The Aggie Theatre - January 16 Cervantes Other Side - January 17
By Timothy Dwenger
Some things in life really do come full circle and Scott Rednor, owner and musical director of Vail’s Shakedown Bar, is currently experiencing that old adage first hand. In the ’90s Rednor was a driving force behind the band Dear Liza who made a mark on the burgeoning jam band scene alongside groups like The Spin Doctors, Rusted Root, and Blues Traveler. Dear Liza toured with Blues Traveler and even played several H.O.R.D.E. festival dates in the late ’90s and along the way Rednor became friends with Blues Traveler frontman John Popper. It’s a friendship that continues to this day and blossomed creatively when Rednor invited the harmonica virtuoso to sit in with a new band he was starting in Vail. The band became Brothers Keeper and Popper is now a regular fixture with the project.
When The Marquee recently caught up with the pair, the brotherly bond they share was immediately clear as they playfully sparred with each other and finished each other’s sentences frequently during the conversation. They didn’t know one another at the time, but they attended high school just miles apart in New Jersey — though, as Rednor was quick to point out, “Popper is much older than I am” — and both relocated to New York City to pursue music careers. Both men have since left the East Coast in search of greener pastures with Rednor landing in Colorado and Popper in Washington State.
“I left the East Coast in 2009 and moved out here” said Rednor as he described how he formed the nucleus of Brothers Keeper. “I played a couple of years out here at places like The Red Lion and got tired of the acoustic thing and then found Michael Jude (bass) and John Michel (drums). They’ve played with John Oates for 17 years and I was looking for a rhythm section. When I found those guys, it was love at first sight.”
Around the same time Rednor was opening Shakedown Bar, so the trio had the opportunity to become the house band and they rapidly gained a devoted following in the Vail Valley with their weekly gigs. When the idea came for a “Brothers Keeper Featuring:” series of shows, Rednor reached out to Popper, and another relocated New Yorker, Jono Manson, and a new chapter for the young band began.
“I think we are all misfits from New York,” joked Popper before turning serious. “Michael Jude and Jon Michel were both in New York when we were much younger and they were doing the professional session-guy thing. When you’ve got my age group and Scott’s age group you’ve got a lot of appreciations of the same energy that we were all after. It’s almost like three little generations of bands that came out of New York.”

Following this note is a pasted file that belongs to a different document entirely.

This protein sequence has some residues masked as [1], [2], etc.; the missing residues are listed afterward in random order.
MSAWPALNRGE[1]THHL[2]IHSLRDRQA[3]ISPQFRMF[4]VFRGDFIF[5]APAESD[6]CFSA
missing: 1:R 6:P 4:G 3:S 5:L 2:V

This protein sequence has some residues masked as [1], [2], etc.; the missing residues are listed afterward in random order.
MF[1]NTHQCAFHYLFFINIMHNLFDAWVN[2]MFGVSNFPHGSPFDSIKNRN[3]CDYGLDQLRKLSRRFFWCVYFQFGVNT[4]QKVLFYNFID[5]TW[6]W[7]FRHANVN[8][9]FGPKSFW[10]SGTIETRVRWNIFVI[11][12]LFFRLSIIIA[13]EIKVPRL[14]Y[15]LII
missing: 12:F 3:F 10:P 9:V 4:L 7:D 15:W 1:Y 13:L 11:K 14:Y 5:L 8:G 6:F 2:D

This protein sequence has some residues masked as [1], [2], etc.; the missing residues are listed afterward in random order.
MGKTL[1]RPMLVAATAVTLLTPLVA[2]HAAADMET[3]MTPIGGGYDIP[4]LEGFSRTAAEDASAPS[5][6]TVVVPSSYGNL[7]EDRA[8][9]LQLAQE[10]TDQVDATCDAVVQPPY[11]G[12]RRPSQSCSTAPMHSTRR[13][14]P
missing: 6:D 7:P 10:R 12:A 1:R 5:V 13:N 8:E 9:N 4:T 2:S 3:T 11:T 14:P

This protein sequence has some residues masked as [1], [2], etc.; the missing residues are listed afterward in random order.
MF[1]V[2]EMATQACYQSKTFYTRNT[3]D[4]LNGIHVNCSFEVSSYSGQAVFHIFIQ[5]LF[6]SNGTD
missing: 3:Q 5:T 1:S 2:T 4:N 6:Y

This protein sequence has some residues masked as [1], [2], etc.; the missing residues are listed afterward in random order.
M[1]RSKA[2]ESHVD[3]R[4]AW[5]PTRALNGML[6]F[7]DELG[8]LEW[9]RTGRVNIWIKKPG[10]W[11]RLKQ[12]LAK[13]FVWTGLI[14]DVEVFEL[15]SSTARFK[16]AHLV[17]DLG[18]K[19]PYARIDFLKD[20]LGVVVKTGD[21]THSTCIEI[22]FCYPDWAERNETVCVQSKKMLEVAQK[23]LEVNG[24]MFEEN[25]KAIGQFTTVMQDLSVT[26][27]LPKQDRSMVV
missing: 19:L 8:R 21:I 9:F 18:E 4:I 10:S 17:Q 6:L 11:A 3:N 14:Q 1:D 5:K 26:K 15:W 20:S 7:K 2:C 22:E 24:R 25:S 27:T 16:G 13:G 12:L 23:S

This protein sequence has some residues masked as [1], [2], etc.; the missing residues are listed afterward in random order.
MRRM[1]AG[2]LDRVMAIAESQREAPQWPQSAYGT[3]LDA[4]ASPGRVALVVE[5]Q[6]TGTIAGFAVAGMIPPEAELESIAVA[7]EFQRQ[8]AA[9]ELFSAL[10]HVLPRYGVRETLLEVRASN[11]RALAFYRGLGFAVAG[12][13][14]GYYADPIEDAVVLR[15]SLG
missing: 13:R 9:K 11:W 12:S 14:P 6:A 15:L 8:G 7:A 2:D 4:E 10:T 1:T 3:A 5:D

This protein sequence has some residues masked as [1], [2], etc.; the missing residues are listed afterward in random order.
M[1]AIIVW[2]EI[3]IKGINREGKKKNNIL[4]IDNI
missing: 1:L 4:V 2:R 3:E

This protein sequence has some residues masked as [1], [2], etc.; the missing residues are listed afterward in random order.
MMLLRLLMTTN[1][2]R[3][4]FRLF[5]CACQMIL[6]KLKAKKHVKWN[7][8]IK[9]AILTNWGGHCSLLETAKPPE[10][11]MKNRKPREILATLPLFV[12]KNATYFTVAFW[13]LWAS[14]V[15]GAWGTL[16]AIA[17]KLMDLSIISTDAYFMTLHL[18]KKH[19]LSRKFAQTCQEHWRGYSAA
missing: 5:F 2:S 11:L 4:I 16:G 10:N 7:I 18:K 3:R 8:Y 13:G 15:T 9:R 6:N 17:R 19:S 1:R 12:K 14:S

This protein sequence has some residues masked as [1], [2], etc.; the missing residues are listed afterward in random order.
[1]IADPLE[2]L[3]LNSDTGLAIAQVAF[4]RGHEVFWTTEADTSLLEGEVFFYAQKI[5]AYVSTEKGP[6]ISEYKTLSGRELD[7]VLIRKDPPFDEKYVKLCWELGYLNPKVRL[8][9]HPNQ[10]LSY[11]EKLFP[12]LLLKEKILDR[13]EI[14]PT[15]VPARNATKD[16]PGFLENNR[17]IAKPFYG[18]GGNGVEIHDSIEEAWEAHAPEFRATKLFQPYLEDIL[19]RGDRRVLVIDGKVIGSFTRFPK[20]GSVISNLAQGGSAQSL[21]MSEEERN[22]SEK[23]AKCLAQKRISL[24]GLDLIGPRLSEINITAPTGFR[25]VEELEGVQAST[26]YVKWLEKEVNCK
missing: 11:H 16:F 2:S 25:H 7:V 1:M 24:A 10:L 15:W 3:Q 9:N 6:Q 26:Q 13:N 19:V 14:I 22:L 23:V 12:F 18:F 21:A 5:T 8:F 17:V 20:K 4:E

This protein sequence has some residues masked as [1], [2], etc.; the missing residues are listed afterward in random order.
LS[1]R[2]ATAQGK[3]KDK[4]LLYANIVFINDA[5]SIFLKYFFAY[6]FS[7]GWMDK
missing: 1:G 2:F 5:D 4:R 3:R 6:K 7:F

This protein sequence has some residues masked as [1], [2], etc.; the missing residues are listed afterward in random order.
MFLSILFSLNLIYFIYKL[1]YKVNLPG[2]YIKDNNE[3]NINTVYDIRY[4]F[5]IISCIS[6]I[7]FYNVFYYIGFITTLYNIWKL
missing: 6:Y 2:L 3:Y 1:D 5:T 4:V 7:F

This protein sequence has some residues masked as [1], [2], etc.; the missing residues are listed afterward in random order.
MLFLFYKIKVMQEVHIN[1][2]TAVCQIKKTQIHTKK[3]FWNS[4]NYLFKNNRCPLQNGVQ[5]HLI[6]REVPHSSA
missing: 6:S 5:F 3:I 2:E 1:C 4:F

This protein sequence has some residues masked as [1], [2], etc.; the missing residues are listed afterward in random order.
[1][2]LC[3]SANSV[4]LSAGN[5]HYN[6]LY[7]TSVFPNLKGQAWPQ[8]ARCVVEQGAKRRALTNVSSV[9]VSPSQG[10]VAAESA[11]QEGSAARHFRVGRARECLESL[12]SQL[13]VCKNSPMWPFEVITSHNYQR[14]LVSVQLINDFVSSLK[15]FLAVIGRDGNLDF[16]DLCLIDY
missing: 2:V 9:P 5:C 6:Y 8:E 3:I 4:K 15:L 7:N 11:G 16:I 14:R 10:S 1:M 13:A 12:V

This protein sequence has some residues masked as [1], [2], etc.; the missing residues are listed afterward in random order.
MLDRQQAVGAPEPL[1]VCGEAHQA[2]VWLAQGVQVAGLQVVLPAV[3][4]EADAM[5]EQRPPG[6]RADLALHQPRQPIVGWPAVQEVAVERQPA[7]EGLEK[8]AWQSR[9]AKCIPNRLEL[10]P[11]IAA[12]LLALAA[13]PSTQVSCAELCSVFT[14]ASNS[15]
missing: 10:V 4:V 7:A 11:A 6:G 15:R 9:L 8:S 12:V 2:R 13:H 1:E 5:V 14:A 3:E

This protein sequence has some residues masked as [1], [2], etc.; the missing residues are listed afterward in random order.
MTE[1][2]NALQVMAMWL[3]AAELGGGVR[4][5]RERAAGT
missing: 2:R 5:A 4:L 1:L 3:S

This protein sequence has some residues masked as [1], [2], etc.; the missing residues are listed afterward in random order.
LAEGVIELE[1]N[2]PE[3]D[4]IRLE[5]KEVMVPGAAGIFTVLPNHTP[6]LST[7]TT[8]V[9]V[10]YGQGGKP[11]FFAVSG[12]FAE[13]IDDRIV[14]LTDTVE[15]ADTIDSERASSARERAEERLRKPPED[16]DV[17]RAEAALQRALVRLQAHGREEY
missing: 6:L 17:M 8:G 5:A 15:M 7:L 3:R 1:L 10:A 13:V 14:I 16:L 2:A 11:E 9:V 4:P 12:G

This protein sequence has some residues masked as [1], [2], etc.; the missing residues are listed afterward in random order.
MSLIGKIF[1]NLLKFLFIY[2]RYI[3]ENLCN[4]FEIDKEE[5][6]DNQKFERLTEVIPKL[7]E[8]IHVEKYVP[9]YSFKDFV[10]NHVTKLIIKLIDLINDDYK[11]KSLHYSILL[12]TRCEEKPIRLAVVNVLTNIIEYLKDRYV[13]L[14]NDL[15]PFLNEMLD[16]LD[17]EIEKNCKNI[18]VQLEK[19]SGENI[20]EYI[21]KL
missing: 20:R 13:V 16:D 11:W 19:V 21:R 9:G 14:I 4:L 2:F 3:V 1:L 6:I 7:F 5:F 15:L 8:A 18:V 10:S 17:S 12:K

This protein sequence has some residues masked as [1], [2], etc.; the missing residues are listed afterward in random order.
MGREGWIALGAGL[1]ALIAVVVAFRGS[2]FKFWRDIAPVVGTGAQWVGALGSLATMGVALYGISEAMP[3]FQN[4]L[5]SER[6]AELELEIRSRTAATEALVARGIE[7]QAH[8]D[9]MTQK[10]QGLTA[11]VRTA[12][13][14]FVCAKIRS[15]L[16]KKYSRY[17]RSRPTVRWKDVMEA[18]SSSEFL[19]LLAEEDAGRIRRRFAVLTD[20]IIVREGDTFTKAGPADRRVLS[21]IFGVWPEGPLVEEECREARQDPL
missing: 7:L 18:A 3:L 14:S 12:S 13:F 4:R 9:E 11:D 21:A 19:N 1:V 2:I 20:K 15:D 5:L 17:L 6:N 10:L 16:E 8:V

This shared history provides a solid foundation for the band to build on both on stage and in the studio as the critical acclaim for their shows and their debut record, Todd Meadows, proves. “I think that’s what creates a lot of the consistency in the music and in all of us as players,” said Rednor. “It also allowed us to go write a whole album together in a nice collaborative effort. If we didn’t have the direct lineage it wouldn’t have worked as smoothly.”
Though Popper and fellow “featured” member of Brothers Keeper, Manson, weren’t around in the beginning as the band cut their teeth as the house band at Shakedown, he admits he was blown away when he was first exposed to the trio’s material. “When Jono and I came in that first time and saw how strong their material was it really felt familiar,” Popper said. “It had the same craftsmanship and sensibilities of songwriting that came from that scene that we all came from. We felt kindred.”
After bonding over those initial shows, the quintet decided to take this kindred spirit to the hills of Santa Fe, New Mexico where they were able to hunker down and write what would become a truly collaborative album. “We rented a beautiful house up on the hill in Santa Fe and we went there for two weeks, just the five of us. We all opened up our little drawers full of parts of songs or whole songs or whatever and packed them up and went down there and presented them to one another and round-tabled the lyrics,” remembered Rednor. “There was one song in particular, ‘If Only For A While,’ that I’d had since the late ’90s and John just sat there and poked at me and poked at me and poked at me until he pulled the chorus out of me.”
Now that the album is out and the band is touring in support of it, it is Rednor’s turn to pull something out of Popper. “Being a sideman isn’t an arena that John has explored that much and he’s playing a lot of rhythm harmonica which is killing,” said Rednor. “I’ve been listening to Blues Traveler for years but never really got to hear this side of him because, with us, he’s playing a role in the composition rather than pulling the weight.”
Popper, for his part, is having a blast playing with this project but after the January run of shows with Brothers Keeper he’ll turn his attention back toward Blues Traveler as they have a new album coming out in late March. Though Traveler will be touring hard in support of the record, Popper was adamant that he would remain as much a part of Brothers Keeper as his schedule allows. “The great thing about touring is that you always meet each other upstream somewhere,” Popper said.
Brothers Keeper The Aggie Theatre - January 16 Cervantes Other Side - January 17
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